of our gut response to their presence. You wasp experts should make that decision after some time and thought. It should be a carefully considered decision, and not one subject to the whims of amateurs such as us. Thanks for fixing the problem Eric discovered. We wouldn't even have known what to move!

I've already started, and already screwed up...maybe not
I decided to delete the subfamily and tribe pages. I have done so for the following reasons:
1. I created all of those pages and have added little to them since they have been created.
2. The family is too small to bother with those designations and otuwardly do not add very much useful information to the guide.
3. Related to number 2, they only add confusion since there are only four recognized subfamilies, so 30+ genera remain hidden under four (actually only three) subfamilies. Easy for those who know the family to navigate, not so easy for those who don't. I'd rather just have all of the genera in taxonomic order.

So, I don't consider it a whim...I consider it a realization.

Unfortunately I messed up when I deleted the pages. I moved all of the images and it worked for two of the subfamilies. However, when I deleted Pompilinae I must have done something in the wrong order and it moved all of the images under Pompilinae. They show up under name headings in the "Pompilidae" images, but not under the image section on individual guide pages. What the heck did I do? J+J: Is there a way I can move the images back to where they belong without everyone who has submitted a Pompiline image getting an autocomment? I should have just let you guys do it...sorry.

I guess part of the program is to fix stuff like that? I just checked and the pages are working properly now.

Don't worry!
There's a bug that causes this when guide pages are moved, but John VanDyk has a program that looks for such problems and fixes them. There's no way to avoid it, but it doesn't last very long.

Family Vespidae common name
Just a small criticism, the wasp family Vespidae has many more solitary species than eusocial ones, with all three solitary subfamilies occurring in the US (only two of the three eusocial subfamilies are in the US). Including common names of only social species is misleading. It's a very diverse family.

Adding on "Potter, Mason and Pollen Wasps" would satisfy this.

good suggestion

Ok, Hymenoptera are arranged as above
Please advise if changes are needed. Hope this suits everyone well.

still messed up
Currently there's a category called "No Taxon Superfamily Apoidea/Anthophila - Bees"

What a mouthful! Why not just "No Taxon - Bees"? And why not "No Taxon - Apoid wasps"? A category should not be both a Superfamily and a No Taxon. And there are no such superfamilies named "Apoidea/Anthophila" and "Apoidea/Apoid Wasps".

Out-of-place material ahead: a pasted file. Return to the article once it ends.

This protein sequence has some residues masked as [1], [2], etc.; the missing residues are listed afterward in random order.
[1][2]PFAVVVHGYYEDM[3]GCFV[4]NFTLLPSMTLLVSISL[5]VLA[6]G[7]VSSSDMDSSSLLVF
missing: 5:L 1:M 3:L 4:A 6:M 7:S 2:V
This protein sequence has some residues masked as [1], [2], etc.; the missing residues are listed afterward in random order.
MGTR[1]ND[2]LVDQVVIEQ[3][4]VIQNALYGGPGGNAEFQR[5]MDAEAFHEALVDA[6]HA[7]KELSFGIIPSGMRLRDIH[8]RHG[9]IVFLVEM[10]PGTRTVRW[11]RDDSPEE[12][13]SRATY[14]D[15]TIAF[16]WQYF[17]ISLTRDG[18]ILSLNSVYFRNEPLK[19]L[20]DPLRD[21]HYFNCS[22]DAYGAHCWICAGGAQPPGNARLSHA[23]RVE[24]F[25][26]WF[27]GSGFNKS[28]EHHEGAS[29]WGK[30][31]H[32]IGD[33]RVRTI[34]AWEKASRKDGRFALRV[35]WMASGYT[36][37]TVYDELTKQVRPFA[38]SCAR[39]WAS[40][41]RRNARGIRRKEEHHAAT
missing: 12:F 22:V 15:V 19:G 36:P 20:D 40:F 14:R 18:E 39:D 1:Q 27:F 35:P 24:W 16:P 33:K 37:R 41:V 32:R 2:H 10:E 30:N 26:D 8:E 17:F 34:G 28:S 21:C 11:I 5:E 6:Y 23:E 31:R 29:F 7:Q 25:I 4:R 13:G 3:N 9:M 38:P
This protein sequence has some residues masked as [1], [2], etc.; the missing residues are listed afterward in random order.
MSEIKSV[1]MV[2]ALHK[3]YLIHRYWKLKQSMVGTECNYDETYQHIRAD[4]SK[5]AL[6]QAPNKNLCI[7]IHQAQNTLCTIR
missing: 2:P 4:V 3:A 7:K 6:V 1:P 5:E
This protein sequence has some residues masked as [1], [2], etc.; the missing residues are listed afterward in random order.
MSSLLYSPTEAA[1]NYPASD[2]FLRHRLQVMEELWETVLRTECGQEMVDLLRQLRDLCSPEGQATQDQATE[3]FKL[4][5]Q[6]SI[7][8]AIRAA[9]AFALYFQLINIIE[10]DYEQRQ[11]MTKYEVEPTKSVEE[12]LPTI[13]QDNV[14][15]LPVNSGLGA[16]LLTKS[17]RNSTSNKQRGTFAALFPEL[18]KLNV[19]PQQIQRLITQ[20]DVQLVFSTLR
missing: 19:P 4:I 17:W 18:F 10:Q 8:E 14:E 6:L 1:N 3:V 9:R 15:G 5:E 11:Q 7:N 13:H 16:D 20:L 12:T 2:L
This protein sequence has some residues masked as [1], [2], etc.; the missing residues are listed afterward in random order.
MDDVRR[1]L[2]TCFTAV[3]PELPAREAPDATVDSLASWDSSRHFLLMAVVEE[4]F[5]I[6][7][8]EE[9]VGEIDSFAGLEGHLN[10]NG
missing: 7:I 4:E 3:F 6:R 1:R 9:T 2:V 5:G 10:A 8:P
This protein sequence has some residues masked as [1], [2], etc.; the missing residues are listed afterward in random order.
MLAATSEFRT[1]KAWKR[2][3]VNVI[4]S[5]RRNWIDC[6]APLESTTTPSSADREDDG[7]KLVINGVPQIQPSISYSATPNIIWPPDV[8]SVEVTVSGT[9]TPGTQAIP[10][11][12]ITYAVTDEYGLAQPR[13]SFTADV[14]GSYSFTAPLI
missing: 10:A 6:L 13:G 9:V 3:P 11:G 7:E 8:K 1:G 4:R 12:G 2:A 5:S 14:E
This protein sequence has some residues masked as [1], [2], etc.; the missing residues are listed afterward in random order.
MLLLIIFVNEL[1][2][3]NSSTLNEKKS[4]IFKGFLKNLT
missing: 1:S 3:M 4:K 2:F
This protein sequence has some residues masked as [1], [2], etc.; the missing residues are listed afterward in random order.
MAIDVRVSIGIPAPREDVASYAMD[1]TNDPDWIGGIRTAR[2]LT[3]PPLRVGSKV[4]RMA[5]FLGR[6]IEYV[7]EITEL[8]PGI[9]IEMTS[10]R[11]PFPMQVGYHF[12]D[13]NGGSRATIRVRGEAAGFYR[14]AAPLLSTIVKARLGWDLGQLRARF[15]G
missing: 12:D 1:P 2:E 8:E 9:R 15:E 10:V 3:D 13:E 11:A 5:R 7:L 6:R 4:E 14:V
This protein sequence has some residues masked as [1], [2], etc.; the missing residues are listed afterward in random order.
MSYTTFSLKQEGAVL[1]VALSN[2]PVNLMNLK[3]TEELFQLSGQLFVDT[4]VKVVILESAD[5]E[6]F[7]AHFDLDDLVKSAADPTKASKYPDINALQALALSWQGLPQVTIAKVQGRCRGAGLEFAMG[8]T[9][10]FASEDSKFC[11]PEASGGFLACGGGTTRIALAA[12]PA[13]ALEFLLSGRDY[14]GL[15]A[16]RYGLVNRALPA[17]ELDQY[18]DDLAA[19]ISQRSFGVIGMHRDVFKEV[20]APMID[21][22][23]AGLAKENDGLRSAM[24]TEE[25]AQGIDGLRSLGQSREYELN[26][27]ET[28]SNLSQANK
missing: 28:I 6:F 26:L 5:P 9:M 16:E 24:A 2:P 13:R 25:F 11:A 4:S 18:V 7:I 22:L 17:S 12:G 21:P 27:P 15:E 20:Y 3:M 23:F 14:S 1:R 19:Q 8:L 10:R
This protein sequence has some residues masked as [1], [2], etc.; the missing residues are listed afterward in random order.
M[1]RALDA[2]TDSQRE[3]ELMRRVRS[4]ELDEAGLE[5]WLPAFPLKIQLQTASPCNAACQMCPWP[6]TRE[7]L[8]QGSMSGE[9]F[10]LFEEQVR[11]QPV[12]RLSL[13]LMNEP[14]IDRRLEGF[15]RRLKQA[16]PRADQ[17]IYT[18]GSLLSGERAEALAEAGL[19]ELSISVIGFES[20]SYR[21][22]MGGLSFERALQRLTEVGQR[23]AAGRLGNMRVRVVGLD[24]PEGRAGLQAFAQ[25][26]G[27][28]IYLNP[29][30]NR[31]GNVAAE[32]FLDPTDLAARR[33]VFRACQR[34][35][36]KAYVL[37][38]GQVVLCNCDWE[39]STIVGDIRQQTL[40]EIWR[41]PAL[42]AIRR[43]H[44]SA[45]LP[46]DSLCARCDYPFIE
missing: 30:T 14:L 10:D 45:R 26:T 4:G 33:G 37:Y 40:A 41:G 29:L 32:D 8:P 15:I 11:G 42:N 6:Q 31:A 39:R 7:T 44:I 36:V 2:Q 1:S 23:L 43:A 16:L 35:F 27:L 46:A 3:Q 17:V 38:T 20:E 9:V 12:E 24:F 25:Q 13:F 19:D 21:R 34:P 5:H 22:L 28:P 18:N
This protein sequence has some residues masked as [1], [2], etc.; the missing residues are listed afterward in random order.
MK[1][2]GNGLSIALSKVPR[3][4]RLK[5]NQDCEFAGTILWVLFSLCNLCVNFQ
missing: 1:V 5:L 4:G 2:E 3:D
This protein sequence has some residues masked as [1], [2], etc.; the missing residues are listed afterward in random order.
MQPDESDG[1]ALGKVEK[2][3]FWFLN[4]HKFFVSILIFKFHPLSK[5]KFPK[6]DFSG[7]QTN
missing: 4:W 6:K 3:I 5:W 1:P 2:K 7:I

I think the idea
is to show that Anthophila and Apoid Wasps collectively make up Superfamily Apoidea. The challenge is to show the relationship without requiring an extra node in the tree.

No Taxon (Superfamily Apoidea)Bees
No Taxon (Superfamily Apoidea)Apoid Wasps

Actually, I don't see the need
to show the relationship in the taxonomic tree. Why not just a superfamily Apoidea, and on the info page mention that it's composed of bees and apoid wasps. If the two groups are not important enough to have their own taxonomic category (between superfamily and family) why do we need to invent one?

Lack of a ranked name for bees
does not make this group unimportant! The standard family and superfamily ranks are already used to name other important groups so no standard ranked name is available for the bees.

Made some changes
following Chuck's compromise suggestions. The categories exist as they do, as our best interpretation of the wishes of Dr Ascher. We will leave them this way while we await word from him. Though, this being a site driven by consensus, we would hope other Hymenoptera experts would chime in. Do you think we should open a new forum topic just asking for comments? Are people avoiding this because of the number of comments already generated or are they just saying the final result is not that important to them one way or the other?

it looks good to me
A few suggestions:

A few more common names could be added. For example, the common colletid bees in genus Hylaeus are often called Masked or Yellow-faced Bees. The common name for Cynipidae is "Gall Wasps"

A uniform treatment is needed for groups lacking a well established common name.

Some additional minor families such as Sierolomorphidae could be added as an incentive for someone to photograph them.

We think we've included all the comments
except Chuck's May 30 comment below. Please check that out and advise. Any more comments on changing the BugGuide taxonomy of Hymenoptera to the above??

School is coming to an end so John may have more time to work on this, but if one of the editors who has more experience with moving things around in taxonomy would be willing to work on this, we would be most happy to encourage you rather than run the risk of making a big mess ourselves.


it looks really good
a big improvement in my opinion

It may be useful to add a few more common names with appropriate qualifiers. For example, Megachilidae could be "Leaf-cutter bees, Mason Bees, and allies"

OK - Working...
Waiting for John VanDyk to make a couple changes and for the software to upgrade the location of the images. Should be ready soon.

I noticed there wasn't much cladistic info on the hymenopteran info tab, so here's some info I pulled from Grimaldis & Engel's "Evolution of the Insects" that can be added. :) It'd be nice if someone added one of these nice color-coded phylogenies that covered the breakdown of all families/superfamlies.